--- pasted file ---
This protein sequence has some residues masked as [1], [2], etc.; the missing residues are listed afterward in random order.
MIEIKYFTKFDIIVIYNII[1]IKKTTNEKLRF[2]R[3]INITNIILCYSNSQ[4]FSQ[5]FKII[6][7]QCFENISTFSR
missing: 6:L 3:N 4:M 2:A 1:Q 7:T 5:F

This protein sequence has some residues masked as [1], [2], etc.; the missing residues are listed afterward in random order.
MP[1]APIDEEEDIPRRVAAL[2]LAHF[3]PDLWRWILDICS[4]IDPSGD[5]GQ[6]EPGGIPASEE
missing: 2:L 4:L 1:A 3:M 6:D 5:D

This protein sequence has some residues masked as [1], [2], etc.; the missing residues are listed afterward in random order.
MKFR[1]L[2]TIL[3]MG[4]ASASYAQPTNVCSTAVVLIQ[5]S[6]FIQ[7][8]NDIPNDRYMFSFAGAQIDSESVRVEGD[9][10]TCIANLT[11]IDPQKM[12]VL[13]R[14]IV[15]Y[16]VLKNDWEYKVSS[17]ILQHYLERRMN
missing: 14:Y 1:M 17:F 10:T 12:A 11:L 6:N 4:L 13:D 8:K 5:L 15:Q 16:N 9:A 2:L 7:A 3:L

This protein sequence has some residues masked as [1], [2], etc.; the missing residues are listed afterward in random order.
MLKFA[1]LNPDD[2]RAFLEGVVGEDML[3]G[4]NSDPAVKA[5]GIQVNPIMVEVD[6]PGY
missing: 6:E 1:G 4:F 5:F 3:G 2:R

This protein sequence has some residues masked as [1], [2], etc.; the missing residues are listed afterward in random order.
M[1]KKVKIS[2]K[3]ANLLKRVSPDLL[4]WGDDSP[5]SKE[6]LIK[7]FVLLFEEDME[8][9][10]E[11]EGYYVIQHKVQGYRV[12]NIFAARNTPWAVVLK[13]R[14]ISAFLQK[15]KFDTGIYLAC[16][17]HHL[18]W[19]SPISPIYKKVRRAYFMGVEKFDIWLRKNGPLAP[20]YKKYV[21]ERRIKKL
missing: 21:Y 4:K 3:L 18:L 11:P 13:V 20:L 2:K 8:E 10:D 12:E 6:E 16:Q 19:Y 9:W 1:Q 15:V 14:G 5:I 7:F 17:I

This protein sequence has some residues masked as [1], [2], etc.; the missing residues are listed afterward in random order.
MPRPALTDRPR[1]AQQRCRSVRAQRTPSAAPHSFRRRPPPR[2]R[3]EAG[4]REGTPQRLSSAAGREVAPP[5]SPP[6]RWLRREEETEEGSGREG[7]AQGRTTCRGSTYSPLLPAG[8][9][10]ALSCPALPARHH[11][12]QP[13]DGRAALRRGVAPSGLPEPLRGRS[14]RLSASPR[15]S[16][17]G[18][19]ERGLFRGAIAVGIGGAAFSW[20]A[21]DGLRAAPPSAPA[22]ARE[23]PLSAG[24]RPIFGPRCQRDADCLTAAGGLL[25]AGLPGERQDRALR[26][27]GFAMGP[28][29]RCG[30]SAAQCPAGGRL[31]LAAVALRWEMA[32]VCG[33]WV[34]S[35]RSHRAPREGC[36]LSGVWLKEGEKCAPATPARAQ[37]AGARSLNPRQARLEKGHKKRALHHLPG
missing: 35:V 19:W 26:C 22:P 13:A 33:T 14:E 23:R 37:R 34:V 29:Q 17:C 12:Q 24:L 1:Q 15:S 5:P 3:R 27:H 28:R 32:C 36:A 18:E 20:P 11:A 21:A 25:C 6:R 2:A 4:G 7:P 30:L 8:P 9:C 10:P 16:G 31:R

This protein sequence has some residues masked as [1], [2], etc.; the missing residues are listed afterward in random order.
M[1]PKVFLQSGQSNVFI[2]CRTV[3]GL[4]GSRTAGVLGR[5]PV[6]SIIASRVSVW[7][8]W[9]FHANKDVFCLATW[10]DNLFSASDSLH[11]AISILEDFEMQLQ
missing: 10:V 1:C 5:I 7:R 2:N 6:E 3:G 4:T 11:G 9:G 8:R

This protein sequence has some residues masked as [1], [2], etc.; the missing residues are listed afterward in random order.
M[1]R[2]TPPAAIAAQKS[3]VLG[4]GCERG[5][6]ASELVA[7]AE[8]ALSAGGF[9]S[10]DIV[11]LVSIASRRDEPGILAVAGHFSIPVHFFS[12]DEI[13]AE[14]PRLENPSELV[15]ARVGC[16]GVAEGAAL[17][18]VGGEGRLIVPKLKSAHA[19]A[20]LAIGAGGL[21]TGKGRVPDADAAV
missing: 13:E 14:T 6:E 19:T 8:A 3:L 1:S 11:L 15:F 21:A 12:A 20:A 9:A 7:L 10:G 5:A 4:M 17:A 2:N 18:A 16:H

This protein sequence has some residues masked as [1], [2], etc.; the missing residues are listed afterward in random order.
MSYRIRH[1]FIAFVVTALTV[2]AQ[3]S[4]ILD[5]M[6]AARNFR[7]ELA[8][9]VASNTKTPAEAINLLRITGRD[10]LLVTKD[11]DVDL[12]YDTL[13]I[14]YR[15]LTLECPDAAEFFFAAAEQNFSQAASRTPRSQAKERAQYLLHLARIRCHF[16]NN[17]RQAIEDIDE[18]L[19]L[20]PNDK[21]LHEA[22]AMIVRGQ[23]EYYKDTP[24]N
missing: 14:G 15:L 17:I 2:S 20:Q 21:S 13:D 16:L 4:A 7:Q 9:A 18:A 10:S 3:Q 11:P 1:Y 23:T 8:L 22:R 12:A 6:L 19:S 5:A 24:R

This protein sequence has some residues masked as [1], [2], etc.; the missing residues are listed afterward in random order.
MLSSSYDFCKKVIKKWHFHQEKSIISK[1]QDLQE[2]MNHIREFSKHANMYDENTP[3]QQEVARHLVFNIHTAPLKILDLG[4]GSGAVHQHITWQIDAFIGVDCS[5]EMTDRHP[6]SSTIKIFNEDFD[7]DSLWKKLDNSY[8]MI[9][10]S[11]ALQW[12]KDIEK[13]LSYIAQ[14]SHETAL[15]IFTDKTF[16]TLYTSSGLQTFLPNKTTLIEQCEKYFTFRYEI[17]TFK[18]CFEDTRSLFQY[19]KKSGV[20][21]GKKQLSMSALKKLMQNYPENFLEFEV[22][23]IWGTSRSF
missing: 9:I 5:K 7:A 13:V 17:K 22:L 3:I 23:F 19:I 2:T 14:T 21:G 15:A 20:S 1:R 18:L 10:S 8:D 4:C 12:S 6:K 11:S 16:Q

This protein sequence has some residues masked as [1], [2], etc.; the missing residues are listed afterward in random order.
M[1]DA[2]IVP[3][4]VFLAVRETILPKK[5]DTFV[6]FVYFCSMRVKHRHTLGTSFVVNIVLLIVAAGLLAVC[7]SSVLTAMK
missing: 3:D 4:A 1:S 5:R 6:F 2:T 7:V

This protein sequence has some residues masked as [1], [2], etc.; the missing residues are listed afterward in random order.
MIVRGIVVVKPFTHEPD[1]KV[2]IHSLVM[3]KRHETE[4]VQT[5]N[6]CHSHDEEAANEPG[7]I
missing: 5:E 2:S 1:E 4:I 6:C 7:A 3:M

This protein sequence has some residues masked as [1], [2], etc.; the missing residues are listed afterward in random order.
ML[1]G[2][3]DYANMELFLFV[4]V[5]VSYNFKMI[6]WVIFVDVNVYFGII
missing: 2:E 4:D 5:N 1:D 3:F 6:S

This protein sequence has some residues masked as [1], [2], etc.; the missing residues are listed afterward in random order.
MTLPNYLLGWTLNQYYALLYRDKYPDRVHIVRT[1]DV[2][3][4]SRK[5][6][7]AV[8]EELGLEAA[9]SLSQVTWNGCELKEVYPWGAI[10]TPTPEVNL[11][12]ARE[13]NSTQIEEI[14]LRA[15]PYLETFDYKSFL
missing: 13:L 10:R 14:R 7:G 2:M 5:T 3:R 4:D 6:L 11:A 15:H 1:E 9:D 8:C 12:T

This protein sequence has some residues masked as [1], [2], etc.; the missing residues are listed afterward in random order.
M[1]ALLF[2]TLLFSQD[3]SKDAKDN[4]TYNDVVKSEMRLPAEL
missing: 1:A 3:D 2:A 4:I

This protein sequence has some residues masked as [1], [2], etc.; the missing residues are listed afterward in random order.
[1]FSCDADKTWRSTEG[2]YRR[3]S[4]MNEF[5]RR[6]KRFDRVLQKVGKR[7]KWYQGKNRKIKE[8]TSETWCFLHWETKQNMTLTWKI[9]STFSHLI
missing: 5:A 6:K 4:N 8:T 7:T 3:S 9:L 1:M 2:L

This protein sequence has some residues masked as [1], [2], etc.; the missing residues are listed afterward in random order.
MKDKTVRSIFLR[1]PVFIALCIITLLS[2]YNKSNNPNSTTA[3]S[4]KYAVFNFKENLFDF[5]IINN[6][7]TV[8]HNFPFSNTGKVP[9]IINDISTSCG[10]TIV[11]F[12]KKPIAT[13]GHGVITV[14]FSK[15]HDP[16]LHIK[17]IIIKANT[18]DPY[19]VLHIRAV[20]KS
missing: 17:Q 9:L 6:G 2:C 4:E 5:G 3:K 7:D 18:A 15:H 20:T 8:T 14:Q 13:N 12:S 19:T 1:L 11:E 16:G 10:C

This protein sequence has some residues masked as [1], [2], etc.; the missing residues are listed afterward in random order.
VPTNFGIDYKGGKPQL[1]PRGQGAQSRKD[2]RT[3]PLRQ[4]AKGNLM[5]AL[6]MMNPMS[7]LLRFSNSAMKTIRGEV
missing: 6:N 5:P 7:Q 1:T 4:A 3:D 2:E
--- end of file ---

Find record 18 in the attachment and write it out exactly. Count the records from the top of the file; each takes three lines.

This protein sequence has some residues masked as [1], [2], etc.; the missing residues are listed afterward in random order.
VPTNFGIDYKGGKPQL[1]PRGQGAQSRKD[2]RT[3]PLRQ[4]AKGNLM[5]AL[6]MMNPMS[7]LLRFSNSAMKTIRGEV
missing: 6:N 5:P 7:Q 1:T 4:A 3:D 2:E